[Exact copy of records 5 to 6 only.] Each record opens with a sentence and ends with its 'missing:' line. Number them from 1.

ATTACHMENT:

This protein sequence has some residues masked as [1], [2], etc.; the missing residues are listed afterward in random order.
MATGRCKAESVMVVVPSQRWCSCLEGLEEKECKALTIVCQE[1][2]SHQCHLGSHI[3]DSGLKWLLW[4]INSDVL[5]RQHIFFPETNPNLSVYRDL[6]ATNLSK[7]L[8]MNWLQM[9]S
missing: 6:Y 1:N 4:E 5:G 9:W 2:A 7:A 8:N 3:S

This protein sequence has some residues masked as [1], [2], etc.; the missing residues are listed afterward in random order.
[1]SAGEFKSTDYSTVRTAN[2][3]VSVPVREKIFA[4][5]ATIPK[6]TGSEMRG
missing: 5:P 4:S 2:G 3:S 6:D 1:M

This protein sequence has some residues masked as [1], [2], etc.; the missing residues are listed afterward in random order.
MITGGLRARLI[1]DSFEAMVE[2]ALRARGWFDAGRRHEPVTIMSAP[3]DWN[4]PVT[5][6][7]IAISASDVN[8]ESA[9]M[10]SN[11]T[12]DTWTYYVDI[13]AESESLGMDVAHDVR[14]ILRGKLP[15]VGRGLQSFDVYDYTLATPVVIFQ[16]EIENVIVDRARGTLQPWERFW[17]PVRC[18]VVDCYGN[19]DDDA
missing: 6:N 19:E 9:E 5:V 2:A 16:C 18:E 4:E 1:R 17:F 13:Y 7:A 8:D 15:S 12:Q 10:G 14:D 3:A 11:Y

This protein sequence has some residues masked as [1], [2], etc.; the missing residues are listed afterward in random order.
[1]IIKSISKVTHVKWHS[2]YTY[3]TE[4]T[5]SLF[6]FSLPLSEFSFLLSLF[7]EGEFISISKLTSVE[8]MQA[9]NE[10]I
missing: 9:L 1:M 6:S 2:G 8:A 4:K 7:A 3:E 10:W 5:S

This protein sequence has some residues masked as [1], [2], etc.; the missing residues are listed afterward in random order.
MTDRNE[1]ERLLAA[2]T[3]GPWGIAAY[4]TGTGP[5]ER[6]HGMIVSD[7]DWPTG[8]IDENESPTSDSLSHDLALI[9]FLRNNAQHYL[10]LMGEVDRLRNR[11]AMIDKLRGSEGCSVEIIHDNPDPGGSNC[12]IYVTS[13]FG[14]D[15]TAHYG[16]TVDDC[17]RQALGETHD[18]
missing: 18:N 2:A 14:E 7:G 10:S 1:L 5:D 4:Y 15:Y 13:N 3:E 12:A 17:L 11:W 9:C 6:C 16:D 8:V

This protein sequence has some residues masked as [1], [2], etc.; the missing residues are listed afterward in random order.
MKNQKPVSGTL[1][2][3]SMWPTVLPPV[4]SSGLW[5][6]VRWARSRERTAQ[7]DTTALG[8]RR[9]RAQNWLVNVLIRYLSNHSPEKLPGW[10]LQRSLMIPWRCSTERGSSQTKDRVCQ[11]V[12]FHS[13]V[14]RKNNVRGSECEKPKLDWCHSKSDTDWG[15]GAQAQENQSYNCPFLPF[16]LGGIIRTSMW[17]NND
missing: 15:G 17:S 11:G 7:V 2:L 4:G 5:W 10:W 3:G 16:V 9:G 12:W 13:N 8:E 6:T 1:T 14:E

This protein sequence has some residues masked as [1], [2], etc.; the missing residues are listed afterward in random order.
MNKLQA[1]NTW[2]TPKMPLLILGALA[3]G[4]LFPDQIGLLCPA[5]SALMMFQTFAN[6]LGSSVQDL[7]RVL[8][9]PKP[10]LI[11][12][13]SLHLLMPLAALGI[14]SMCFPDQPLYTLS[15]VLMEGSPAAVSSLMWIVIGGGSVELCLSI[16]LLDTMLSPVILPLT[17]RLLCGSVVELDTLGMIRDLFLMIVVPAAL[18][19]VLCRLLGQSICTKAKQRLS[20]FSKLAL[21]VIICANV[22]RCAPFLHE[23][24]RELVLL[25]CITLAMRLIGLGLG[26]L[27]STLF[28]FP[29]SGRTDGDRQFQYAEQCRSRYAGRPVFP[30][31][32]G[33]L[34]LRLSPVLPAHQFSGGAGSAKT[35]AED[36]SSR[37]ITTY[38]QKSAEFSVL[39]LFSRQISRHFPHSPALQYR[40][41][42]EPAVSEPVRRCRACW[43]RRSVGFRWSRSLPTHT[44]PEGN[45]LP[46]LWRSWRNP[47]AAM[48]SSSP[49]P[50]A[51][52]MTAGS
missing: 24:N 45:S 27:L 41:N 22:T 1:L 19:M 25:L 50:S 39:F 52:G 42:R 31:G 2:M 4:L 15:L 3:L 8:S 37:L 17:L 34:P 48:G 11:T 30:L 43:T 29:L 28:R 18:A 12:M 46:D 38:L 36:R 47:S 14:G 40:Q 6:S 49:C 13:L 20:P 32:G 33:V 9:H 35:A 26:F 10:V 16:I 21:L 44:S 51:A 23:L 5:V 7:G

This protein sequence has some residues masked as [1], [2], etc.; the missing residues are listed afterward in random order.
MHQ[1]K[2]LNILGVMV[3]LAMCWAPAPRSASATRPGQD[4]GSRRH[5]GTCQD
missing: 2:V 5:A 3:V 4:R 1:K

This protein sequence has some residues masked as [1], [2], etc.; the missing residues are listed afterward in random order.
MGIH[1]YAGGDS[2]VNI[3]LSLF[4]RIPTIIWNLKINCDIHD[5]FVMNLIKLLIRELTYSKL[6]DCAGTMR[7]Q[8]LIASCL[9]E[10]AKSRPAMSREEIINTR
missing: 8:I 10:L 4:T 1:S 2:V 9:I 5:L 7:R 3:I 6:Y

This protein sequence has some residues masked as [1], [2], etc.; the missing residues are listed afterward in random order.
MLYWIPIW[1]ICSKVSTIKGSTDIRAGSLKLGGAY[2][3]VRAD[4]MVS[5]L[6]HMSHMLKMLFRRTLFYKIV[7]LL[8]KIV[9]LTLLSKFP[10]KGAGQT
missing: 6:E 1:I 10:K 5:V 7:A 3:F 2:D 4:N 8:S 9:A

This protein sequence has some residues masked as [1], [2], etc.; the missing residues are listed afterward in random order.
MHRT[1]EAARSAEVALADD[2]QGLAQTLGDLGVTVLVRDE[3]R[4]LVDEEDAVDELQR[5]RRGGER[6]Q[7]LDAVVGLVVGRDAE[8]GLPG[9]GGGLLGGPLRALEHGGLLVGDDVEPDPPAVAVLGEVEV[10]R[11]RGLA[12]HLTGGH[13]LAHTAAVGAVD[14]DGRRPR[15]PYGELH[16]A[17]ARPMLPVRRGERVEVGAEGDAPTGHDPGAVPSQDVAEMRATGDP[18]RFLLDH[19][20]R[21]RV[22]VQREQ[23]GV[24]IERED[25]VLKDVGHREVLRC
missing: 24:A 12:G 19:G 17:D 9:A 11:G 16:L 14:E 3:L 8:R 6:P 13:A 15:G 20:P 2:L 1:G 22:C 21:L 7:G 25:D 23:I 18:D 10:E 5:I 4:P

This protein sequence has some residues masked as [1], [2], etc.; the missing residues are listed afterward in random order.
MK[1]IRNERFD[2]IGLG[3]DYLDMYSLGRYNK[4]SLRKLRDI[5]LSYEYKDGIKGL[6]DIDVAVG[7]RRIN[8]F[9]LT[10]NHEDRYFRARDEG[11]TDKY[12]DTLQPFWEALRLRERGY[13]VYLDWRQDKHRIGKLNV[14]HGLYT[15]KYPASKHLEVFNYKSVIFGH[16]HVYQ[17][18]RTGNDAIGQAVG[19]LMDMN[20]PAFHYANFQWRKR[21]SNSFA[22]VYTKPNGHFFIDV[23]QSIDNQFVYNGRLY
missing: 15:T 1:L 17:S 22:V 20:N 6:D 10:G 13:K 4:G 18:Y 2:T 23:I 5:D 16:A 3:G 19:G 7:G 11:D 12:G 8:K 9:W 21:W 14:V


This protein sequence has some residues masked as [1], [2], etc.; the missing residues are listed afterward in random order.
MTDRNE[1]ERLLAA[2]T[3]GPWGIAAY[4]TGTGP[5]ER[6]HGMIVSD[7]DWPTG[8]IDENESPTSDSLSHDLALI[9]FLRNNAQHYL[10]LMGEVDRLRNR[11]AMIDKLRGSEGCSVEIIHDNPDPGGSNC[12]IYVTS[13]FG[14]D[15]TAHYG[16]TVDDC[17]RQALGETHD[18]
missing: 18:N 2:A 14:E 7:G 10:S 1:L 5:D 4:Y 15:Y 13:N 3:E 12:A 17:L 11:W 9:C 6:C 16:D 8:V

This protein sequence has some residues masked as [1], [2], etc.; the missing residues are listed afterward in random order.
MKNQKPVSGTL[1][2][3]SMWPTVLPPV[4]SSGLW[5][6]VRWARSRERTAQ[7]DTTALG[8]RR[9]RAQNWLVNVLIRYLSNHSPEKLPGW[10]LQRSLMIPWRCSTERGSSQTKDRVCQ[11]V[12]FHS[13]V[14]RKNNVRGSECEKPKLDWCHSKSDTDWG[15]GAQAQENQSYNCPFLPF[16]LGGIIRTSMW[17]NND
missing: 15:G 17:S 11:G 7:V 2:L 4:G 5:W 10:W 3:G 16:V 9:G 12:W 13:N 8:E 6:T 1:T 14:E